In art, the tension between artistic expression and commercial work is nothing new. Every artist dreams of being unfettered by commercial constraints; some good ones get to pour their creativity into commercial work; for the lucky few it can even pave a path to art (James Rosenquist is one famous example). The Japanese cnematographer Kensaku Kakimoto has found commercial success early on in his career. At only 34, he has already created a slew of videos for some of the biggest Japanese and international brands like Toyota and Coca-Cola. He has also produced three feature films in Japan.
We would like to present to you an exclusive capsule collection by Song for the Mute for Lane Crawford.
If there was one leitmotif in the work of the Japanese photographer Masahisa Fukase, it’s solitude, or more precisely, loneliness.
Greg Rosborough and Abdul Abasi of Abasi Rosborough speak about their practical approach to modern menswear and why the suit is outdated.
At first listen to noise-industrial-techno stalwart Dominick Fernow, (a.k.a Vatican Shadow) ears dive deep into the producer’s signature cauldron of doomsday heavy beats and grinding techno structures.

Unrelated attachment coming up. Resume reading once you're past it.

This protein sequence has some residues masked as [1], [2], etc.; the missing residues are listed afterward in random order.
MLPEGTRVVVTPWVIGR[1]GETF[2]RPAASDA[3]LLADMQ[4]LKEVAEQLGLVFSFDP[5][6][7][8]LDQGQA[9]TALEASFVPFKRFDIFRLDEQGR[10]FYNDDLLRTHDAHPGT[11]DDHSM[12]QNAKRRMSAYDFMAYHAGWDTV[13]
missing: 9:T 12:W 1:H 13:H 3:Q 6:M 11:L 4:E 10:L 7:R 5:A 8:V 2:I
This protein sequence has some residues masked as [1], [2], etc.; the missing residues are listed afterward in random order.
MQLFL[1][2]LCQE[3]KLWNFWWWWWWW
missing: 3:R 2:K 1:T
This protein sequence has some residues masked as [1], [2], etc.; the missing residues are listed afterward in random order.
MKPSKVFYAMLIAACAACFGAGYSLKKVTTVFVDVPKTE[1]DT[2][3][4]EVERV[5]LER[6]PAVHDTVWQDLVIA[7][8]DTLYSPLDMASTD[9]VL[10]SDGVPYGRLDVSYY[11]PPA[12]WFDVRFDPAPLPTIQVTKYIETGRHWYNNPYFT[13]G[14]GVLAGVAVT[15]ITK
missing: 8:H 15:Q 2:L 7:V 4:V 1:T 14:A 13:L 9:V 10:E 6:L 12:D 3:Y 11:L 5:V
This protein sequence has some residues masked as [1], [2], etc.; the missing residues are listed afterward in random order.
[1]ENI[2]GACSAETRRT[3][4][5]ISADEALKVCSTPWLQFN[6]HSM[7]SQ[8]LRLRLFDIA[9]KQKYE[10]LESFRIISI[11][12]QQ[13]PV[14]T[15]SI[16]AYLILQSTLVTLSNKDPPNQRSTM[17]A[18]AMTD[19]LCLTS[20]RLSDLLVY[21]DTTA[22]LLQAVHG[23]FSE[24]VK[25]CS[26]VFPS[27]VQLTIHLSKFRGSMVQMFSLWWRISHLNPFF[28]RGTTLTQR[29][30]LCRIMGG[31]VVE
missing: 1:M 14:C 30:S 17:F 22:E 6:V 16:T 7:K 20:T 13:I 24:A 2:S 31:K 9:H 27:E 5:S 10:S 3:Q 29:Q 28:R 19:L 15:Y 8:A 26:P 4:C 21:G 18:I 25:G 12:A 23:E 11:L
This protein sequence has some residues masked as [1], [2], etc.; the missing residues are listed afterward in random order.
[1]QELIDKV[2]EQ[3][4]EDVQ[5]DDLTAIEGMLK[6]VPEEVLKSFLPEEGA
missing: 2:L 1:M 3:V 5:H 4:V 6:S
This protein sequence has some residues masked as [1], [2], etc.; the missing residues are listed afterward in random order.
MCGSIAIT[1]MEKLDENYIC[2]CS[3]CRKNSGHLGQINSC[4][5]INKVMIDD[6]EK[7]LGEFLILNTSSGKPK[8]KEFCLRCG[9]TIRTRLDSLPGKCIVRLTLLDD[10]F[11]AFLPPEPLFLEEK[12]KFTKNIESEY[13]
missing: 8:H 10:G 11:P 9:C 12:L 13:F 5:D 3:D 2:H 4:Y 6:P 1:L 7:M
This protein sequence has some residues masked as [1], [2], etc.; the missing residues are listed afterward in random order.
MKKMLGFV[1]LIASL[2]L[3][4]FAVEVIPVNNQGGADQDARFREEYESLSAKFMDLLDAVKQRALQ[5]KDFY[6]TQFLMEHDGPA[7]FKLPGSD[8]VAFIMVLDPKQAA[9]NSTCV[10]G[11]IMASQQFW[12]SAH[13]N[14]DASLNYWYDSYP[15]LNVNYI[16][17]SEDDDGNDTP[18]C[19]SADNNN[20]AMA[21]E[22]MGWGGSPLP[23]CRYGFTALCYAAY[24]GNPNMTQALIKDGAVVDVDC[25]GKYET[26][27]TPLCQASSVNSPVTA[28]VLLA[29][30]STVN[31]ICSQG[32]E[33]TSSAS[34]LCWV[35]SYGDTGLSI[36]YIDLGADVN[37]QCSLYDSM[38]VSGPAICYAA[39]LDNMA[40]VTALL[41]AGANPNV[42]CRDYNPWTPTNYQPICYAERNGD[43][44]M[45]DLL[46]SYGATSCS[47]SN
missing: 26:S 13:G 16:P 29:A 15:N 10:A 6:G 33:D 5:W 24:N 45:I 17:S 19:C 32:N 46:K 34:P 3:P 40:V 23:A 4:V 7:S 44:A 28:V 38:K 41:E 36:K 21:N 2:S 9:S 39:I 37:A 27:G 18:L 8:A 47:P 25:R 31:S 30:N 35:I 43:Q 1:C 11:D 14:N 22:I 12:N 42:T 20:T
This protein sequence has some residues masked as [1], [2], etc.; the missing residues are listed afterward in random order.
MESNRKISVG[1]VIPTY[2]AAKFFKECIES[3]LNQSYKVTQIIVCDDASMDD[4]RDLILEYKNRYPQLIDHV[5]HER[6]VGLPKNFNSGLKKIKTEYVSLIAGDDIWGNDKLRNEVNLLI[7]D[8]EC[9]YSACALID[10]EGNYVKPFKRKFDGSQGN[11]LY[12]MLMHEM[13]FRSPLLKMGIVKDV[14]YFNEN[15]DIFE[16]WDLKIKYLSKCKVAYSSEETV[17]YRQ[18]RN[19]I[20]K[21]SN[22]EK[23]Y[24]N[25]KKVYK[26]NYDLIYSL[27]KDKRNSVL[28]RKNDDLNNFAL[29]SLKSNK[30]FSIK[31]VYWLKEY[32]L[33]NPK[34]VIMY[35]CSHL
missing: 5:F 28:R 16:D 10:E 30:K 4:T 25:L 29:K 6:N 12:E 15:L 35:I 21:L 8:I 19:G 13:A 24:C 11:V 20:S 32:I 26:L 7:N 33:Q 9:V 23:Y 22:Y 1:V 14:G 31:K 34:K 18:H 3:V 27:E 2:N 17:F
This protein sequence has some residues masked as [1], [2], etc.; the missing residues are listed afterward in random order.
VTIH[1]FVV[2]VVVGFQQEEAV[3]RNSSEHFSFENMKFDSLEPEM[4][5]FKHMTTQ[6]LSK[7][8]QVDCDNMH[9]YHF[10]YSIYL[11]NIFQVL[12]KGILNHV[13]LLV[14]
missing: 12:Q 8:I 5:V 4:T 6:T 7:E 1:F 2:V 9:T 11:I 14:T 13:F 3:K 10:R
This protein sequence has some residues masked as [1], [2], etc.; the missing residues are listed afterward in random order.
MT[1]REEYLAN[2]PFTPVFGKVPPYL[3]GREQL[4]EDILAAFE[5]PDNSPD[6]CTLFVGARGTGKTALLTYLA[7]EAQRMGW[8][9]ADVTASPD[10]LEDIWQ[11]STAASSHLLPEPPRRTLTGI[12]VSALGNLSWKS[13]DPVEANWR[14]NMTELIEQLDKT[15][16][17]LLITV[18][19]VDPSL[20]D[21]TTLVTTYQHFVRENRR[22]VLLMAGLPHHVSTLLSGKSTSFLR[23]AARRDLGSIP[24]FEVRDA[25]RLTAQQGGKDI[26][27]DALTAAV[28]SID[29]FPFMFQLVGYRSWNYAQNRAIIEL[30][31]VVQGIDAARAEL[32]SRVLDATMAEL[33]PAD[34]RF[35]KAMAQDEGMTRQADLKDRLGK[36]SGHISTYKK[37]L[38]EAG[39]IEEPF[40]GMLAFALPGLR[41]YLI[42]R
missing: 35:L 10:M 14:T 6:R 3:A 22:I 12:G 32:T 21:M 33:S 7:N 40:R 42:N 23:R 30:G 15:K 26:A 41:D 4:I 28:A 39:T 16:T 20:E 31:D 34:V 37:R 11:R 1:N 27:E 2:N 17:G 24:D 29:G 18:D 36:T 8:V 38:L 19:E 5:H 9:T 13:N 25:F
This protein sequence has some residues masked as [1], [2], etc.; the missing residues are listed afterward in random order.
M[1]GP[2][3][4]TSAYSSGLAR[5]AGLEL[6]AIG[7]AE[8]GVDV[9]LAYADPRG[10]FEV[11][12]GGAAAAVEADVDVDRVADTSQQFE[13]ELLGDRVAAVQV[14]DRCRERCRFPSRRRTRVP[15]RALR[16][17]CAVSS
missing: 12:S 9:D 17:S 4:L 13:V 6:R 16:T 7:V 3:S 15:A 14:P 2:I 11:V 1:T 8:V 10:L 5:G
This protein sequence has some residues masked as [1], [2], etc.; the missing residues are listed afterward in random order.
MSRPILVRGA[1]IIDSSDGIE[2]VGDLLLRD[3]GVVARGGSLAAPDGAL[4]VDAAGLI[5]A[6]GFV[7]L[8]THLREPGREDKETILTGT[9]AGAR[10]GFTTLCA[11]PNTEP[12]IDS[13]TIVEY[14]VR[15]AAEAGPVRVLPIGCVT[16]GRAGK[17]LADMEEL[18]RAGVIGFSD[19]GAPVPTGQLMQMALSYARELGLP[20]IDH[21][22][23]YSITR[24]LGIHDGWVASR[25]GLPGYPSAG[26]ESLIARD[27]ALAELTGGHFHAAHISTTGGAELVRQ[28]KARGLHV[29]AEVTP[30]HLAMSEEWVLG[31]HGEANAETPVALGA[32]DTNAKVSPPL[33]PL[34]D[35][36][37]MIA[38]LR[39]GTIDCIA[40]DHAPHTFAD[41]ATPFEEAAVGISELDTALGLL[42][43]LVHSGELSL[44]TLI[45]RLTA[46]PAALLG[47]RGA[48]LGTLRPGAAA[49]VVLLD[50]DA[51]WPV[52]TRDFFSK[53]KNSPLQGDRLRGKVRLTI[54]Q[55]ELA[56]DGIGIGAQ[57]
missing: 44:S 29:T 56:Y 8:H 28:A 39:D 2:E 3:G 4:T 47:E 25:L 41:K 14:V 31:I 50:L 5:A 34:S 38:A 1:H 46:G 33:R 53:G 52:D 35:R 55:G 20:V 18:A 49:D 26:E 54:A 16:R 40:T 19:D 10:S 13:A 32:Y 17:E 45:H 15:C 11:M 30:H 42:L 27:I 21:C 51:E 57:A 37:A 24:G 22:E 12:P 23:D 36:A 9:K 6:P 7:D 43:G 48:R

I have a beautiful Undercover perfecto jacket in my closet. It’s made from silky jet-black lambskin and lined in tartan. The genius of its design is the doubling up of every pocket that a usual perfecto has.
By the time the Belgian designer Martin Margiela was appointed as head designer of the storied maison Hermes in 1996, he was widely seen as being at the forefront of the fashion’s avant-garde.
We would like to present to you Tobias Wistisen’s Fall/Winter 2017 jewelry collection.
Photos courtesy of Tobias Wistisen.
If you are into film, Andrei Tarkovsky’s “Stalker” needs no introduction. The 1979 Soviet picture has become a staple of any film school curriculum and a must-see for any cinema connoisseur. And if you have never seen it on a big screen and live in New York, you are in luck, because the new digitally restored version now plays at the Lincoln Center Film Society through this Thursday. Based on what is arguably the most famous Soviet science fiction novel, The Picnic on the Side of the Road by the Strugatsky brothers, it’s an exercise not only in masterful film-making but in film as philosophy. The picture’s deathly location sets of the Zone, an alien-created place where our innermost desire come true, are only matched by the philosophically infused dialogue about the meaning of life and human nature by the film’s three protagonists, the Stalker, who is simply the guide in the treacherous Zone that reads its visitors characters and intentions and changes accordingly, and hist two clients, the Professor and the Writer, whose true nature unfolds as the film progresses.
Photographer: Raul Diaz (Instagram @rrrdiaz / www.rrrdiaz.com)
Models: Anne Lise Maulin + Erik Sakai
Clothing: m.a+ collection 17s